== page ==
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NH GOP leaders propose birth control exemption

By Norma Love
Associated Press / February 23, 2012
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CONCORD, N.H.—A GOP-dominated House committee sided Thursday with a push by Republican leaders to exempt all employers -- not just religion-affiliated institutions -- from paying for health plans that include birth control if they object on religious grounds.

The Constitutional Review and Statutory Committee voted 10-6 to recommend that the House amend a 12-year-old state law that requires insurance coverage for contraceptives if the policy also covers other medications. The proposal would exempt any employer who had a religious objection to including contraceptive coverage.

Republican House Speaker William O'Brien began championing the change to the law when he learned it existed while criticizing a federal rule that requires insurance companies to provide contraceptives to employees of religion-affiliated institutions.

O'Brien and other GOP leaders say the federal requirement should be overturned even though President Barack Obama has modified the policy so that insurance companies, and not the organization affiliated with a church, would pay for birth control coverage. They pushed a resolution through the House on Wednesday expressing their position.

Colin Manning, press secretary for Gov. John Lynch, a Democrat, declined to say if Lynch would veto the bill to revise the state law if it reaches his desk.

"We have a commonsense law in place, a law that was passed 12 years ago with strong bipartisan support and the governor does not believe we should be limiting access to FDA approved prescription drugs," said Manning.

On Thursday, supporters and opponents lined up on the proposed state exemption.

O'Brien told the committee the state law is trampling on religious freedoms. He said it is similar to the federal health care changes enacted under Obama that he and other Republicans in the House oppose. O'Brien accused Obama, a Democrat, of using the issue to woo women to vote for him in November.

"This trampling on our religious rights by the president seeking electoral advantage needs to be rejected," said O'Brien.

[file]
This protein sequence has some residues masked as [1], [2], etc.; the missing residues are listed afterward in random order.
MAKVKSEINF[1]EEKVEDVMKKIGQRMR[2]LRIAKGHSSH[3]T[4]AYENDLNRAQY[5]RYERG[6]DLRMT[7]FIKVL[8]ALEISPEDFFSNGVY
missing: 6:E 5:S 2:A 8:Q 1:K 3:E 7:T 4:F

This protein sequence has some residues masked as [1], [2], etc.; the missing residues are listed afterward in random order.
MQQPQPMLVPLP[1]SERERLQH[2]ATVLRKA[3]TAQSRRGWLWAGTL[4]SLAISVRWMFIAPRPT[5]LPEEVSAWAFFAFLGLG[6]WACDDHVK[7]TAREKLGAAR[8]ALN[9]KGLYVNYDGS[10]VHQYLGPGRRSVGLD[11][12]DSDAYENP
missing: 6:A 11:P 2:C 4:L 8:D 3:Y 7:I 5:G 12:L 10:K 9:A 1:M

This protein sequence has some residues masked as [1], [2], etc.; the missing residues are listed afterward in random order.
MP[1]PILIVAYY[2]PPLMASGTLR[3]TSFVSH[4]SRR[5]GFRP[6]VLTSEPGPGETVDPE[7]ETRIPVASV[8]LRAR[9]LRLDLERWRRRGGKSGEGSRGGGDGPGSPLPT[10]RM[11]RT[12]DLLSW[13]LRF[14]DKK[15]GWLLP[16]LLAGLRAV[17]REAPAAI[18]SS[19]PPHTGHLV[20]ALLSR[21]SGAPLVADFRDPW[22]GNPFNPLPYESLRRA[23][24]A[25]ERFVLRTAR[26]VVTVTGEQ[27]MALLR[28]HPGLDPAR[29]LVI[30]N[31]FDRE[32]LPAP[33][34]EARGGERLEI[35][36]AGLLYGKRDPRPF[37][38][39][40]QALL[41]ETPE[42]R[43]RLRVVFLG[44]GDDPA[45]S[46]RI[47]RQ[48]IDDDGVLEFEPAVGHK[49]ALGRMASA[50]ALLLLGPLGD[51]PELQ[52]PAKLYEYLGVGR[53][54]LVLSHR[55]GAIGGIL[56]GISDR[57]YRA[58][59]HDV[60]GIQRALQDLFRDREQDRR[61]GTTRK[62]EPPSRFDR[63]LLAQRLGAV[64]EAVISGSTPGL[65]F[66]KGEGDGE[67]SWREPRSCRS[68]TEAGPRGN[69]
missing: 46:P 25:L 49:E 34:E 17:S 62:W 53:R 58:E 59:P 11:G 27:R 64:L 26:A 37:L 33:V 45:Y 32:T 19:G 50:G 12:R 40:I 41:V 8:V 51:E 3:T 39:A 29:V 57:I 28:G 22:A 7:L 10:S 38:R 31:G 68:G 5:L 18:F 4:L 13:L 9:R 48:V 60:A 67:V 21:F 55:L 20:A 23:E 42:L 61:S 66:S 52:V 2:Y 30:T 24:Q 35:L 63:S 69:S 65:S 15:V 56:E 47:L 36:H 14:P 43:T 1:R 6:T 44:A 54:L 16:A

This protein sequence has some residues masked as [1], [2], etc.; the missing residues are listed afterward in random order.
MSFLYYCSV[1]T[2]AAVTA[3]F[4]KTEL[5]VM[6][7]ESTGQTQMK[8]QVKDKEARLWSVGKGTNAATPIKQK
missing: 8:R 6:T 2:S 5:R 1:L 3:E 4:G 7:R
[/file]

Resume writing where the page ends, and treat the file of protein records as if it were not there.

But Claire Ebel of the New Hampshire Civil Liberties Union said the bill could open the door to other kinds of discrimination, such as refusing to rent or serve people based on religious objections.

"This bill sets an enormously frightening precedent," she said.

She said that exempting the Catholic Church, which has been the impetus behind the call for an exemption, is different from exempting entities the church controls. For instance, Catholic Charities gets most of its funding from public sources, and organizations receiving public funding should abide by state laws that prohibit discrimination, she said.

If the measure is passed, the NHCLU will sue to block it, she said.

The Rev. Richard Slater of the United Church of Christ said his church, which opposes the bill, was not consulted. He said many other denominations have gone on record supporting contraceptives for family planning. He said allowing employers to exclude the coverage will be a minor inconvenience to those able to afford buying it, but a heavy burden on the poor.

Rep. Christopher Serlin, a Portsmouth Democrat and committee member, pointed out that current law does not mandate that employers buy insurance. He said they can avoid including contraceptives in policies by not offering any drug coverage and can avoid state mandates altogether by self-insuring.

But O'Brien said employers should be free to buy insurance coverage in the open market without abandoning religious beliefs. He said women who want the coverage don't have to work for companies that don't offer it.

Republican Rep. Andrew Manuse of Derry added that women can pay out of their own pockets if they work for a company that decided not to include the coverage.

"This bill is about religious liberty," insisted Manuse, a co-sponsor of the bill.

The Roman Catholic Diocese of Manchester also testified in support of the exemption.

Colin Manning, press secretary for Gov. John Lynch, a Democrat, declined to say if Lynch would veto the bill if it reached his desk.

"We have a commonsense law in place, a law that was passed 12 years ago with strong bipartisan support and the governor does not believe we should be limiting access to FDA approved prescription drugs," said Manning.

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